Jonny Fearon, senior project manager for Story Contracting, explained how access difficulties modified the working methods used. “Logistics were a great challenge for this project,” he told Rail Engineer. “Other than the station access points for operatives, there were just two points of access open to us in terms of plant and concrete deliveries. Throughout the project, our RRVs were faced with a six-mile round trip under the Mersey from Birkenhead. Fortunately, for the concrete deliveries, we could make use of a ventilation shaft behind Central station.”
The single-bore tunnel also hampered operations in terms of storage areas and methodology. To avoid any storage, handling and transportation issues associated with steel rebar reinforcement, fibre-reinforced concrete was used instead. Further, by drawing upon expertise from Transport for London, Story Contracting was able to introduce lightweight FRP walkway gratings, diminishing the manual handling challenges.
Similarly, the concrete struts that span between the concrete haunches were originally a 60kg two-man lift. Designer Arcadis was able to develop a more slender strut, which reduced the weight by half.
Effective forced ventilation within the tunnel sections was a primary consideration. Diesel fumes and dust from the plant machinery were potentially hazardous, so a system of 14 large ventilation fans was installed to keep the air moving. The air quality was continuously monitored throughout the duration of the project.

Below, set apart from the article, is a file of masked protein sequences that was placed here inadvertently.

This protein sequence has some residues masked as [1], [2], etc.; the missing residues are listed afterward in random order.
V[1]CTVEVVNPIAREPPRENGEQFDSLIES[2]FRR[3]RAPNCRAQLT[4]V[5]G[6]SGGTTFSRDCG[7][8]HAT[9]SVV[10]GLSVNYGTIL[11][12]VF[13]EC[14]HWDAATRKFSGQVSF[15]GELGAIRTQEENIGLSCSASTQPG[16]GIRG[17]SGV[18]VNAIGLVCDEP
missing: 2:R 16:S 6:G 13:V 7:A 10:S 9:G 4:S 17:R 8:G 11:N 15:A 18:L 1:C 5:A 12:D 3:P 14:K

Water supplies were piped from ground level along the tunnel. Also, lighting, electricity and compressed air supplies were fixed to the tunnel wall.
The four station platforms around the loop were the only areas available for storage. Their surfaces required protection by boarding and the use of geotextile membranes. All in all, two weeks of set-up time was required before work on the slab track could start.
To handle the concrete deliveries, a wagon-mounted pump was positioned at the head of the Central station ventilation shaft. The concrete, brought to the site through the city centre by over thirty road deliveries, was pumped down the shaft into a static concrete mixer mounted on Story’s concrete train. This was then hauled along the tunnel, headed by Story’s rail-mounted Unimog. Adjacent to the worksite itself, a second static pump was then used to deliver the concrete, pumping it over distances of up to 140 metres.